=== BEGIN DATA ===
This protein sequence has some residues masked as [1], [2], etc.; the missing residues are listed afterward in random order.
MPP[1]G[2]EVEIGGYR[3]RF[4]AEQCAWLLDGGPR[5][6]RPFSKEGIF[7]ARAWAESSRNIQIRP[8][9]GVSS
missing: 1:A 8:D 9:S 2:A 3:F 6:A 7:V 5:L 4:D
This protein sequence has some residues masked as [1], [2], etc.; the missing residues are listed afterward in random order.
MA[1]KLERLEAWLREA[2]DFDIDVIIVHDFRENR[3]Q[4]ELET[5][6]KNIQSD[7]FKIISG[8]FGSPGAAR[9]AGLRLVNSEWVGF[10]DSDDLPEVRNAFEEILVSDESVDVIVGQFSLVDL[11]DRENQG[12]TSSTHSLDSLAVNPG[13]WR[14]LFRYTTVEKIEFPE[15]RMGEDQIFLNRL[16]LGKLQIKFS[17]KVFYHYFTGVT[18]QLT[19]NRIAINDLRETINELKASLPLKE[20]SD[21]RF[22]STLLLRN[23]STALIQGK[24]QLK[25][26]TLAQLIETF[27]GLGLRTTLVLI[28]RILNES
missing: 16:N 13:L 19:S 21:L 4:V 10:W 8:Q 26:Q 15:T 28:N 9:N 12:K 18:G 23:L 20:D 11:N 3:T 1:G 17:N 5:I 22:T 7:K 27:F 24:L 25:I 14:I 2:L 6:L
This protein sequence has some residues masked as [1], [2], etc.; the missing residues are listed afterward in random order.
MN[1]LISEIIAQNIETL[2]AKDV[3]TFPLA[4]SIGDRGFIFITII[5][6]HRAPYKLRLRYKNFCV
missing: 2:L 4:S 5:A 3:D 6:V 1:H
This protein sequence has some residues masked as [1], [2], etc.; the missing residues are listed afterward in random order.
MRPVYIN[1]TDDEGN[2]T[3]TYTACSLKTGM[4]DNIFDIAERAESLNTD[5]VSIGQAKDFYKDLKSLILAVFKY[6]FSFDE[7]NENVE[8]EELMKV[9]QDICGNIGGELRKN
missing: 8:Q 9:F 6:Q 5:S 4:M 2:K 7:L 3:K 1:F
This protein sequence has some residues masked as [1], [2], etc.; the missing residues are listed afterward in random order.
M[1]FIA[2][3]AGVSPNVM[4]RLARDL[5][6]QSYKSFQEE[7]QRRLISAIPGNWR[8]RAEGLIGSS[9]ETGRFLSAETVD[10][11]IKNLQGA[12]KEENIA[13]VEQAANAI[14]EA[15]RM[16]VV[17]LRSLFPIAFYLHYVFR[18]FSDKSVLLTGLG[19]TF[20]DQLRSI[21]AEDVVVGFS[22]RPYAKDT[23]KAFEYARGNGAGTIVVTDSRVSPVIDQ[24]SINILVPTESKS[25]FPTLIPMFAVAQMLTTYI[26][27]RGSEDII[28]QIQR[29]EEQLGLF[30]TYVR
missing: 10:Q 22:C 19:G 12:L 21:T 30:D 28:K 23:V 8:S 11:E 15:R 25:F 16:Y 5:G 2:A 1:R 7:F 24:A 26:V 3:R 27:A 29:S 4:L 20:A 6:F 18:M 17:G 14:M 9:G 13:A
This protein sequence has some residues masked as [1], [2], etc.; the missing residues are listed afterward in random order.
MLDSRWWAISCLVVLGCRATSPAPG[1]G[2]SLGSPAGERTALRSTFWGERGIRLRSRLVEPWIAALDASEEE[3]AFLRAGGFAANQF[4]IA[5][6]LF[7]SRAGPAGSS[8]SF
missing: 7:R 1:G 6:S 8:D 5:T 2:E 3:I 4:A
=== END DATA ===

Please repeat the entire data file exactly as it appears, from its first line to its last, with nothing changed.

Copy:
This protein sequence has some residues masked as [1], [2], etc.; the missing residues are listed afterward in random order.
MPP[1]G[2]EVEIGGYR[3]RF[4]AEQCAWLLDGGPR[5][6]RPFSKEGIF[7]ARAWAESSRNIQIRP[8][9]GVSS
missing: 1:A 8:D 9:S 2:A 3:F 6:A 7:V 5:L 4:D
This protein sequence has some residues masked as [1], [2], etc.; the missing residues are listed afterward in random order.
MA[1]KLERLEAWLREA[2]DFDIDVIIVHDFRENR[3]Q[4]ELET[5][6]KNIQSD[7]FKIISG[8]FGSPGAAR[9]AGLRLVNSEWVGF[10]DSDDLPEVRNAFEEILVSDESVDVIVGQFSLVDL[11]DRENQG[12]TSSTHSLDSLAVNPG[13]WR[14]LFRYTTVEKIEFPE[15]RMGEDQIFLNRL[16]LGKLQIKFS[17]KVFYHYFTGVT[18]QLT[19]NRIAINDLRETINELKASLPLKE[20]SD[21]RF[22]STLLLRN[23]STALIQGK[24]QLK[25][26]TLAQLIETF[27]GLGLRTTLVLI[28]RILNES
missing: 16:N 13:L 19:S 21:L 4:V 10:W 8:Q 26:Q 15:T 28:N 9:N 12:K 18:G 23:L 20:D 11:N 3:T 1:G 17:N 5:I 22:T 7:K 27:F 24:L 25:I 14:I 2:L 6:L
This protein sequence has some residues masked as [1], [2], etc.; the missing residues are listed afterward in random order.
MN[1]LISEIIAQNIETL[2]AKDV[3]TFPLA[4]SIGDRGFIFITII[5][6]HRAPYKLRLRYKNFCV
missing: 2:L 4:S 5:A 3:D 6:V 1:H
This protein sequence has some residues masked as [1], [2], etc.; the missing residues are listed afterward in random order.
MRPVYIN[1]TDDEGN[2]T[3]TYTACSLKTGM[4]DNIFDIAERAESLNTD[5]VSIGQAKDFYKDLKSLILAVFKY[6]FSFDE[7]NENVE[8]EELMKV[9]QDICGNIGGELRKN
missing: 8:Q 9:F 6:Q 5:S 4:M 2:K 7:L 3:K 1:F
This protein sequence has some residues masked as [1], [2], etc.; the missing residues are listed afterward in random order.
M[1]FIA[2][3]AGVSPNVM[4]RLARDL[5][6]QSYKSFQEE[7]QRRLISAIPGNWR[8]RAEGLIGSS[9]ETGRFLSAETVD[10][11]IKNLQGA[12]KEENIA[13]VEQAANAI[14]EA[15]RM[16]VV[17]LRSLFPIAFYLHYVFR[18]FSDKSVLLTGLG[19]TF[20]DQLRSI[21]AEDVVVGFS[22]RPYAKDT[23]KAFEYARGNGAGTIVVTDSRVSPVIDQ[24]SINILVPTESKS[25]FPTLIPMFAVAQMLTTYI[26][27]RGSEDII[28]QIQR[29]EEQLGLF[30]TYVR
missing: 10:Q 22:C 19:G 12:L 21:T 30:D 28:K 23:V 8:S 11:E 15:R 25:F 16:Y 5:G 2:A 1:R 7:F 24:A 26:V 3:R 27:A 29:S 4:L 20:A 6:F 18:M 17:G 14:M 9:G 13:A
This protein sequence has some residues masked as [1], [2], etc.; the missing residues are listed afterward in random order.
MLDSRWWAISCLVVLGCRATSPAPG[1]G[2]SLGSPAGERTALRSTFWGERGIRLRSRLVEPWIAALDASEEE[3]AFLRAGGFAANQF[4]IA[5][6]LF[7]SRAGPAGSS[8]SF
missing: 7:R 1:G 6:S 8:D 5:T 2:E 3:I 4:A